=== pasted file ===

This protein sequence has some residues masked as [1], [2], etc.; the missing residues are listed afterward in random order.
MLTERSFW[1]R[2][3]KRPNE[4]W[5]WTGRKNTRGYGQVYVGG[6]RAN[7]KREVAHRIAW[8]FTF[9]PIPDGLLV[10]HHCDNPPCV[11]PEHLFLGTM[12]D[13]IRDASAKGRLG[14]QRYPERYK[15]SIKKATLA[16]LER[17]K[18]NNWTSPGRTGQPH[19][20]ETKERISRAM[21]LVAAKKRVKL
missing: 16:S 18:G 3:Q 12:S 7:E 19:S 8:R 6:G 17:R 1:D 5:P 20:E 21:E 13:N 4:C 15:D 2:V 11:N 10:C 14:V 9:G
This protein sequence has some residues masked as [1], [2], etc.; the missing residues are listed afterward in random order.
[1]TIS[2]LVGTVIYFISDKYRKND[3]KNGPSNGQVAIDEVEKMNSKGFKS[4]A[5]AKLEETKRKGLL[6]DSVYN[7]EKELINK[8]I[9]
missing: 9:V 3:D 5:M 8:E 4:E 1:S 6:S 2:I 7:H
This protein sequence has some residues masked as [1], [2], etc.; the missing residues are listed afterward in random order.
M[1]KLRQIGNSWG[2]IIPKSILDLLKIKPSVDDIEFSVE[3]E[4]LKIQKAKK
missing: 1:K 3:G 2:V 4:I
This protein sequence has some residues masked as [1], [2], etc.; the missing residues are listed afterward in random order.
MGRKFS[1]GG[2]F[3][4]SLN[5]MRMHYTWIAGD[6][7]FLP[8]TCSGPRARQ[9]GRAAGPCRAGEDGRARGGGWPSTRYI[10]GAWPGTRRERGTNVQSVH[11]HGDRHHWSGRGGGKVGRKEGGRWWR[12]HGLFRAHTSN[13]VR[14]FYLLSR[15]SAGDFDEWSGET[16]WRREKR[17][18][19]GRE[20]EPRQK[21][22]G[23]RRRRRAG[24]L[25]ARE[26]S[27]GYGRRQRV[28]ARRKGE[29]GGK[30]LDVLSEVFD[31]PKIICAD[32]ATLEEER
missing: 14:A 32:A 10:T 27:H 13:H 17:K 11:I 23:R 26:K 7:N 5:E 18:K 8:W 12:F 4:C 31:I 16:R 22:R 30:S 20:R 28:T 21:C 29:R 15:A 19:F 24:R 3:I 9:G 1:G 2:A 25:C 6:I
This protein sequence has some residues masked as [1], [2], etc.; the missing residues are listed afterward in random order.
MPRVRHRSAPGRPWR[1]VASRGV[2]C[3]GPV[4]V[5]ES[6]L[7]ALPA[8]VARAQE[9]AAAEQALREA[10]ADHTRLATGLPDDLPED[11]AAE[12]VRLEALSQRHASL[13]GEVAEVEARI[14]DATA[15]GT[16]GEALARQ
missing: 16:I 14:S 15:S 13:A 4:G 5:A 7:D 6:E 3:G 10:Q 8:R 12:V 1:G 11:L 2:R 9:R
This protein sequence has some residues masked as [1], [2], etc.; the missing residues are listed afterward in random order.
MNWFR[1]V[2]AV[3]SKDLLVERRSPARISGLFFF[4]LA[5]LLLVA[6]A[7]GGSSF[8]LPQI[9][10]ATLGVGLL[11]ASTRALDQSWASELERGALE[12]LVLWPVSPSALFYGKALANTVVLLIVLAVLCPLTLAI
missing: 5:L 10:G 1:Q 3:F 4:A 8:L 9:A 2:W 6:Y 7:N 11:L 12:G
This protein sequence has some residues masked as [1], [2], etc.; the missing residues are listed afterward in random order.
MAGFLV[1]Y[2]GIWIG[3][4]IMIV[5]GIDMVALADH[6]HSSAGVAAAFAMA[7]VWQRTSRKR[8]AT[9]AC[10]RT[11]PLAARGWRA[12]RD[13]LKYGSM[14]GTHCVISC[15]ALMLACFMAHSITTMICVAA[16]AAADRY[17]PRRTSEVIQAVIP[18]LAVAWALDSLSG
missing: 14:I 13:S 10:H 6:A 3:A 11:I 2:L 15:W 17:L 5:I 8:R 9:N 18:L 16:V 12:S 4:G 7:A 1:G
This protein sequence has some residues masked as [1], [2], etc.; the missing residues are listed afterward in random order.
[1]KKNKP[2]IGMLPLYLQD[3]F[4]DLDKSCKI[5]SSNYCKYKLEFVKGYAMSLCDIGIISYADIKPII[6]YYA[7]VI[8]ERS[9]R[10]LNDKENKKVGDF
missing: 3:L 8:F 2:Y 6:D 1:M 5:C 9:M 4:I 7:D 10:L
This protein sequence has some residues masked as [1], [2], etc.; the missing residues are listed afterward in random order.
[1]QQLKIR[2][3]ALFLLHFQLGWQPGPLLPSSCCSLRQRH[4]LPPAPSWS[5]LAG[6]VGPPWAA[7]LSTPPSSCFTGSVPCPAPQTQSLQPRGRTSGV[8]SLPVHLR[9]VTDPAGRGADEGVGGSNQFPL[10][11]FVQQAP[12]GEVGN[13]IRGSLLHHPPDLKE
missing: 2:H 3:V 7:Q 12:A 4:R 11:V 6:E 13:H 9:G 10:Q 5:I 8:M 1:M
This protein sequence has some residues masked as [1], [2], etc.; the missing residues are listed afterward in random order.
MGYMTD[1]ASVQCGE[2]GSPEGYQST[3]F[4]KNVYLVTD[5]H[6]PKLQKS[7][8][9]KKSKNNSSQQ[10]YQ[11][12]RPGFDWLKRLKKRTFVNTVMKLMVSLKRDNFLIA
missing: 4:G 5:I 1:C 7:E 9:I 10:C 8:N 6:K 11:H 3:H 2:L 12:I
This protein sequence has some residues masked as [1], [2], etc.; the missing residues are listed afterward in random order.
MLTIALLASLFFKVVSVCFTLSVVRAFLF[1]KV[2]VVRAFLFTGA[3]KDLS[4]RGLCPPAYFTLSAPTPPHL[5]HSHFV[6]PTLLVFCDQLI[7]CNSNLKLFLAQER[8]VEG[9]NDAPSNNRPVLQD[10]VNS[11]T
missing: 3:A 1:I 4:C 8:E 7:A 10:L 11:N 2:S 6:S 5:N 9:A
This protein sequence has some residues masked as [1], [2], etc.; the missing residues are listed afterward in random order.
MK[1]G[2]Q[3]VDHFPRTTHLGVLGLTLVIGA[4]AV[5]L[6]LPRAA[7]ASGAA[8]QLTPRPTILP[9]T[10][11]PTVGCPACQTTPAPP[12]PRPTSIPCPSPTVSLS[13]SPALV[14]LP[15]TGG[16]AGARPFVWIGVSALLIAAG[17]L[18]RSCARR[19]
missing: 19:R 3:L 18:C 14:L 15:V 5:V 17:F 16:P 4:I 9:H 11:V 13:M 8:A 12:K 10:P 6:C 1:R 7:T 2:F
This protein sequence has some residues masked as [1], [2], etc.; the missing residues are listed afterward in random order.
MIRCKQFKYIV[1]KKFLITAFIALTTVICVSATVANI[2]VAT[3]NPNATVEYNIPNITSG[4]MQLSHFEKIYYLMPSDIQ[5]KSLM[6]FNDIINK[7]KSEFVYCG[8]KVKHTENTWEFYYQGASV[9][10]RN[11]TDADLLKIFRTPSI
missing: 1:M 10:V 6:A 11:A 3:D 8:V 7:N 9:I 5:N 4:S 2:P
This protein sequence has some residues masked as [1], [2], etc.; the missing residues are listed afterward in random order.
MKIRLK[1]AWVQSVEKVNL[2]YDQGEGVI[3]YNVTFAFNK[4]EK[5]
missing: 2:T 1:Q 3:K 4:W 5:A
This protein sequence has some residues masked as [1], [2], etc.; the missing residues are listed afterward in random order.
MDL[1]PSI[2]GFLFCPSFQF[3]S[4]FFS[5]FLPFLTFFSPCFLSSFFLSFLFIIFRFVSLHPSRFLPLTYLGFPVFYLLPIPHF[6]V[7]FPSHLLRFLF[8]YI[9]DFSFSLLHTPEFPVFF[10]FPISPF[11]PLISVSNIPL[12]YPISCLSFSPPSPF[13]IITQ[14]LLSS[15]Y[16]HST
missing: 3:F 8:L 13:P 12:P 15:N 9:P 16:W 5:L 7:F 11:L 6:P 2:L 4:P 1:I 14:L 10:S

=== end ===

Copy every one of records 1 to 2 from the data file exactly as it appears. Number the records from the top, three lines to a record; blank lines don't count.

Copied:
This protein sequence has some residues masked as [1], [2], etc.; the missing residues are listed afterward in random order.
MLTERSFW[1]R[2][3]KRPNE[4]W[5]WTGRKNTRGYGQVYVGG[6]RAN[7]KREVAHRIAW[8]FTF[9]PIPDGLLV[10]HHCDNPPCV[11]PEHLFLGTM[12]D[13]IRDASAKGRLG[14]QRYPERYK[15]SIKKATLA[16]LER[17]K[18]NNWTSPGRTGQPH[19][20]ETKERISRAM[21]LVAAKKRVKL
missing: 16:S 18:G 3:Q 12:S 7:E 19:S 8:R 6:G 17:R 1:D 5:P 20:E 21:E 13:N 4:C 15:D 2:V 11:N 10:C 14:V 9:G
This protein sequence has some residues masked as [1], [2], etc.; the missing residues are listed afterward in random order.
[1]TIS[2]LVGTVIYFISDKYRKND[3]KNGPSNGQVAIDEVEKMNSKGFKS[4]A[5]AKLEETKRKGLL[6]DSVYN[7]EKELINK[8]I[9]
missing: 9:V 3:D 5:M 8:E 4:E 1:S 6:S 2:I 7:H